Re: "Forgive and Forget?" (July 17): Maybe the passage of years has softened his memory for some, but not I. To this very day, I am torn by the memory of my mother, weeping in helpless and frustrated anger as her friend, her proudly admired and infinitely respected friend, Helen Gahagan Douglas, drowned in the tide of lies that flowed so indifferently from Nixon's wicked lips, punctuated by those shifting, constantly closing eyes. That destroyer of lives and careers who could, in latter years, so blandly and uncaringly excuse his inexcusable actions on his "youth" is a memory better kept alive as we remain on guard.
SPORTS
April 22, 1989 | PETE THOMAS, Times Staff Writer
In the midst of the Kings' hockey fever and the Lakers' title-clinching, the Clippers finished up business in Los Angeles with little reason to celebrate. Or so it would seem. The fans stood and cheered as the last-place Clippers battled the Seattle SuperSonics into overtime, only to lose, 139-136. Nevertheless, the Clippers, have been running and gunning with the best of them. The Clippers, who battled back from a five-point deficit with 38 seconds to play, sent the game into overtime when Ken Norman rebounded a missed shot by Xavier McDaniel, passed down court to Benoit Benjamin, who passed back to Norman under the basket for a layup.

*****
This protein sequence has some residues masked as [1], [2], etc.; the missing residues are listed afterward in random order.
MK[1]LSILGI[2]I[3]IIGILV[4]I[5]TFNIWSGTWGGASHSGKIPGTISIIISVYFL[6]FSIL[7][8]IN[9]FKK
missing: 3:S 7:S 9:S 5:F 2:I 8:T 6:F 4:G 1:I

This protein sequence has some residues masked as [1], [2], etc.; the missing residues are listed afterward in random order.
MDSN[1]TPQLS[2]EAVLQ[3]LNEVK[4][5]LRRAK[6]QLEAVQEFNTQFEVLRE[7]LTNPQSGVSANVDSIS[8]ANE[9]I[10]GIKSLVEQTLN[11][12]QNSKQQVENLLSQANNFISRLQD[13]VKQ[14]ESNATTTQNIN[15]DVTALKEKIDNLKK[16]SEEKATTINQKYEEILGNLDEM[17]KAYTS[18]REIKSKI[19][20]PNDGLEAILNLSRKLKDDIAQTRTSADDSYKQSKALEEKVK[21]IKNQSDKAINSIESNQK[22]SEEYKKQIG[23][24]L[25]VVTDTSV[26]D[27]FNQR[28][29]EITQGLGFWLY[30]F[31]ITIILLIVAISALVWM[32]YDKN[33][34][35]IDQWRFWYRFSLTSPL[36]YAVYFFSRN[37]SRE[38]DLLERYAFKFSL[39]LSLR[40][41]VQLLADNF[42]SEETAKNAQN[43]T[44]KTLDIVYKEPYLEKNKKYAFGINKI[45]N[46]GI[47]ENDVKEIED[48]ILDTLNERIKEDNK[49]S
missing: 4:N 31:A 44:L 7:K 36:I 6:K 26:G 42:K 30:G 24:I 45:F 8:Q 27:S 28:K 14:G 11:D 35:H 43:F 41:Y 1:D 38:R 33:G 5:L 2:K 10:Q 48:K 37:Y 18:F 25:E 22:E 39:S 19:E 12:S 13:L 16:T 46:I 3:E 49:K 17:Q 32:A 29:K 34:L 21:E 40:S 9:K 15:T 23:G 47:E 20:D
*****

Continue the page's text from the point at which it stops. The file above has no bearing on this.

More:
NEWS
January 14, 1985 | Associated Press
A sharp government-induced hike in interest rates failed to jolt the British pound out of its record fall today and drew opposition accusations of government "incompetence and vacillation." Britain's Conservative government blamed the crisis on falling oil prices, high U.S. interest rates and lack of confidence brought on by critics demanding heavier expenditure on creating jobs.
SPORTS
March 18, 2004 | BOB MIESZERSKI